By the 1890s, the Central Asian khanates of Khiva, Bukhara and Kokand had fallen, becoming Russian vassals. With Central Asia in the Tsar's grip, the Great Game now shifted eastward to China, Mongolia and Tibet. In 1904, the British invaded Lhasa, a pre-emptive strike against Russian intrigues and secret meetings between the 13th Dalai Lama's envoy and Tsar Nicholas II. The Dalai Lama fled into exile to China and Mongolia. The British were greatly concerned at the prospect of a Russian invasion of the Crown colony of India, though Russia – badly defeated by Japan in the Russo-Japanese war and weakened by internal rebellion – could not realistically afford a military conflict against Britain. China under the Qing Dynasty, however, was another matter.[12]

The Middle Kingdom had badly atrophied under the Manchus, the ruling ethnic caste of the Qing Dynasty. Two-and-a-half centuries of decadent living, internecine feuds and imperviousness to a changing world had weakened the Empire. Natural disasters, famine and internal rebellions had further enfeebled China. In the late 19th century, Japan and the Great Powers easily carved out trade and territorial concessions. These were humiliating submissions for the once all-powerful Manchus. Still, the central lesson of the war with Japan was not lost on the Russian General Staff: an Asian country using Western technology and industrial production methods could defeat a great European power.[13]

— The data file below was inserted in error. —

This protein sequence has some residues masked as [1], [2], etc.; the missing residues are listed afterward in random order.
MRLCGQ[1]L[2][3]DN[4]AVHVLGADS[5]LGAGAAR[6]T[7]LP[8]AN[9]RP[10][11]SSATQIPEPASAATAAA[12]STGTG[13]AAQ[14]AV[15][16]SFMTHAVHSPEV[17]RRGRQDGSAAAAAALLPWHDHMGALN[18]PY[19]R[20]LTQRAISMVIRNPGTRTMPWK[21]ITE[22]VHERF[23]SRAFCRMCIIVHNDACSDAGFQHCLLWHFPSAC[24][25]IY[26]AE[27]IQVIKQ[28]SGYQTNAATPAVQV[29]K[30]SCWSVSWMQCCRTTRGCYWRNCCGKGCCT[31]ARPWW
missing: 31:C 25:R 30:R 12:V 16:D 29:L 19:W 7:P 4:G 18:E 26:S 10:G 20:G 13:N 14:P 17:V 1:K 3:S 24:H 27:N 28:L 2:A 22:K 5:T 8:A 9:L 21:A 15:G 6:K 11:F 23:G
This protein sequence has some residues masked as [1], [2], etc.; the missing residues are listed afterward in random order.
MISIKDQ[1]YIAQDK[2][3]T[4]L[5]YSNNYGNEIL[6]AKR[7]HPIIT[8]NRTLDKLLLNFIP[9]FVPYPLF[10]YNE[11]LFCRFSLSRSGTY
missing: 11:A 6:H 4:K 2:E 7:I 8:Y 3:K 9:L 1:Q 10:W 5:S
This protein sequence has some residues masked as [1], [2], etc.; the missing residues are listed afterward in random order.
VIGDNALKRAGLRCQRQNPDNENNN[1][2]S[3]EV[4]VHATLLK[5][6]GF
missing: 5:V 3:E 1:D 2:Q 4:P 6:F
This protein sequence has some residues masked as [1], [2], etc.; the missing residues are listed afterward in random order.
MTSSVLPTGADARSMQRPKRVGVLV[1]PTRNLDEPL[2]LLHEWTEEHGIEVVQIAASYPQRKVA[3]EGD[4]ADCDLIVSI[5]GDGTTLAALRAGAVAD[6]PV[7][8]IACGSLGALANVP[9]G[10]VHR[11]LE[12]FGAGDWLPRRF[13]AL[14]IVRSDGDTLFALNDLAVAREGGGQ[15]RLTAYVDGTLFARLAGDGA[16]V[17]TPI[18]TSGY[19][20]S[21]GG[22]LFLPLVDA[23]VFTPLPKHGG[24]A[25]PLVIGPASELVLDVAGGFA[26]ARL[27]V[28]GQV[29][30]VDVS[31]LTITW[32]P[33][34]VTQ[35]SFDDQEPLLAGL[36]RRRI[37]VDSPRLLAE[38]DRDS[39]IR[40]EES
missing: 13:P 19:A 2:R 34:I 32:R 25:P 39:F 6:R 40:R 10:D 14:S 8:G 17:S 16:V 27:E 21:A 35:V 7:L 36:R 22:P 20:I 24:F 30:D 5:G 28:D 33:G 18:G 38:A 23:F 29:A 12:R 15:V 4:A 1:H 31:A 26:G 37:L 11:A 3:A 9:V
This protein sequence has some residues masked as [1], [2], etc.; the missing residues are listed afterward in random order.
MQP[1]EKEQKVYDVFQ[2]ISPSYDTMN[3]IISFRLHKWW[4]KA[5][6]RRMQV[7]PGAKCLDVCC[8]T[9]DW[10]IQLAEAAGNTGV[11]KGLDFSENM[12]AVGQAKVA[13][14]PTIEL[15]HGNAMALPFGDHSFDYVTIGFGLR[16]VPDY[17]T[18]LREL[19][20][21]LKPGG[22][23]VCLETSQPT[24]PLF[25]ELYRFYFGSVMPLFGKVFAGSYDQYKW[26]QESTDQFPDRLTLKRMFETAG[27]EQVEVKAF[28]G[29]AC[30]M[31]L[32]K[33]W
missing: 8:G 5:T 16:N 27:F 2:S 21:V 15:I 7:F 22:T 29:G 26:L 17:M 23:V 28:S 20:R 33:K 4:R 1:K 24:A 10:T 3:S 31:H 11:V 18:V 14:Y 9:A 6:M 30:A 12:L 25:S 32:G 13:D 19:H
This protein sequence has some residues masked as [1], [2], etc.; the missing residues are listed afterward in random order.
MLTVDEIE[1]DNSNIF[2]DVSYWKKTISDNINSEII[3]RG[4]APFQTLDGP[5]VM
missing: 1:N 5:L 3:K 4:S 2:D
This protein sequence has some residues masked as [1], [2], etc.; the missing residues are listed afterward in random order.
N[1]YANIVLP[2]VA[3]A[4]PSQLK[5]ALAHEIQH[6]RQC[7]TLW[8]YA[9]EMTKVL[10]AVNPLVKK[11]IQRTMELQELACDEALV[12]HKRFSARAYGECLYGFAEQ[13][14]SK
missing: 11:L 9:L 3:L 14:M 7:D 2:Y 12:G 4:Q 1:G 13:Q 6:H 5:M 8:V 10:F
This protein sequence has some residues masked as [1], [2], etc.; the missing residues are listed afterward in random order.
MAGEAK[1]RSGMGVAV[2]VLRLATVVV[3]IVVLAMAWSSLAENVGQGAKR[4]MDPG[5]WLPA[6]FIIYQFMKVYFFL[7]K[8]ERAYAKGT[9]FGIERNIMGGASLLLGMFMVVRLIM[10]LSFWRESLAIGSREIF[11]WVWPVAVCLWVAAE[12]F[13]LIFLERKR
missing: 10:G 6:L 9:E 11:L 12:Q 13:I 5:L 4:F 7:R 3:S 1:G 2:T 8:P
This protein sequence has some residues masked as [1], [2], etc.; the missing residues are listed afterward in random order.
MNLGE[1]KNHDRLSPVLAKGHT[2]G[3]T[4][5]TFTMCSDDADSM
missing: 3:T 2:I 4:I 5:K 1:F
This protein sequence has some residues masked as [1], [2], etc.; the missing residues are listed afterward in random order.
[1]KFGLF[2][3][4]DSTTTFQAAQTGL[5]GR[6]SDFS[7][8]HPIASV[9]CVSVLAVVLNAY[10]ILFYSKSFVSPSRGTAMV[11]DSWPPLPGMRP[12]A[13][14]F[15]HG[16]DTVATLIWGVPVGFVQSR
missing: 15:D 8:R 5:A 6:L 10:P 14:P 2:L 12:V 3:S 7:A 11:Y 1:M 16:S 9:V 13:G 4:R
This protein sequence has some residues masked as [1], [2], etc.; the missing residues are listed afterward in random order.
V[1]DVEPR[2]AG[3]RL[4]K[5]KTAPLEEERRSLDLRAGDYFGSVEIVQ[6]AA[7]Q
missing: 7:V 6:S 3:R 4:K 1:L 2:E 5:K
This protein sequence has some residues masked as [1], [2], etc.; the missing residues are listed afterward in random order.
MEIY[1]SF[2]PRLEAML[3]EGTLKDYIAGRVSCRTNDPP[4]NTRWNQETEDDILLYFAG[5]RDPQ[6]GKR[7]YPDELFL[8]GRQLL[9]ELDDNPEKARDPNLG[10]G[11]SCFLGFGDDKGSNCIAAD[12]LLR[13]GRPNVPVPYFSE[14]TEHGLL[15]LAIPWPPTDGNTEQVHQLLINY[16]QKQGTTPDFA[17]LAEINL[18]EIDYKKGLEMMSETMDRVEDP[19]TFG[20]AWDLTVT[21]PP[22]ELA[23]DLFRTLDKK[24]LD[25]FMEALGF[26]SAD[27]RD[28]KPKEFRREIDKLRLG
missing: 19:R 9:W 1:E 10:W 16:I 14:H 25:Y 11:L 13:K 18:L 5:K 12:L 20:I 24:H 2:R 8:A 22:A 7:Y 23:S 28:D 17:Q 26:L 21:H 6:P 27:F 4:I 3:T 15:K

In 1906, Tsar Nicholas II sent a secret agent to China to collect intelligence on the reform and modernization of the Qing Dynasty. The task was given to Carl Gustaf Emil Mannerheim, at the time a colonel in the Russian army, who travelled to China with French sinologist Paul Pelliot. Mannerheim was disguised as an ethnographic collector, using a Finnish passport.[13] Finland was, at the time, a Grand Duchy. For two years, Mannerheim proceeded through Xinjiang, Gansu, Shaanxi, Henan, Shanxi and Inner Mongolia to Beijing. At the sacred Buddhist mountain of Wutai Shan he even met the 13th Dalai Lama.[14] However, while Mannerheim was in China in 1907, Russia and Britain brokered the Anglo-Russian Agreement, ending the classical period of the Great Game.